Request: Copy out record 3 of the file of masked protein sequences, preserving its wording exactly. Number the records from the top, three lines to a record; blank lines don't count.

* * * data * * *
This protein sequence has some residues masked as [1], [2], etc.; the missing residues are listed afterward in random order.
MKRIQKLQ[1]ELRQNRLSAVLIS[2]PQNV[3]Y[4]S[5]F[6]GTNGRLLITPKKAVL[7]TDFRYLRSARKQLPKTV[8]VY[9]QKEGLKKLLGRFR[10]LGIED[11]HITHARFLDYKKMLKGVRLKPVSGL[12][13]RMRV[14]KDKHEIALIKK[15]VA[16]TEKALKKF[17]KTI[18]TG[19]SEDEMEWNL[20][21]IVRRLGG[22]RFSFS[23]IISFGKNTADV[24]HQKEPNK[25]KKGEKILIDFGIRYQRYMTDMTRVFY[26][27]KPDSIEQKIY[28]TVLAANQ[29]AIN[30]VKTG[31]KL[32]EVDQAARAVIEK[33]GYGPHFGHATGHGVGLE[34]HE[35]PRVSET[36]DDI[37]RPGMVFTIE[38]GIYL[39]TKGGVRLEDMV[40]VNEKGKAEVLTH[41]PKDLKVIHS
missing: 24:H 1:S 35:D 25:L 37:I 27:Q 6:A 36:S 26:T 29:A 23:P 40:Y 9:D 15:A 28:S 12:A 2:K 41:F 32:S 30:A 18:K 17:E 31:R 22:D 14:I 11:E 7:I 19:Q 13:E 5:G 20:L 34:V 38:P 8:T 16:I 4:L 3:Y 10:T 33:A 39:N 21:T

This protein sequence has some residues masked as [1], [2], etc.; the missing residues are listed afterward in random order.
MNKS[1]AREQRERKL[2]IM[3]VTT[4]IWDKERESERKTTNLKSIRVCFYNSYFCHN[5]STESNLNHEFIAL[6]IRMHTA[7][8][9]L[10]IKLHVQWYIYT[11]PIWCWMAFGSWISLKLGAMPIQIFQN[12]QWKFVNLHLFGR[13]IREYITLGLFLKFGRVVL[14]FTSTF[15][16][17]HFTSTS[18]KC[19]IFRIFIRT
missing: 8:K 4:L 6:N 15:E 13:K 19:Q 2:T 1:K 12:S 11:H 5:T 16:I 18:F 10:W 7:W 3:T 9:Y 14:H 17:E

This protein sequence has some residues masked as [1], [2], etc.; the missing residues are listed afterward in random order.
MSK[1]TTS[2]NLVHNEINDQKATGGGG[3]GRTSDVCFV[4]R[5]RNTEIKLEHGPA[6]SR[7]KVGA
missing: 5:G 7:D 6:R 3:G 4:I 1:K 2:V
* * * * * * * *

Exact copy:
This protein sequence has some residues masked as [1], [2], etc.; the missing residues are listed afterward in random order.
MSK[1]TTS[2]NLVHNEINDQKATGGGG[3]GRTSDVCFV[4]R[5]RNTEIKLEHGPA[6]SR[7]KVGA
missing: 5:G 7:D 6:R 3:G 4:I 1:K 2:V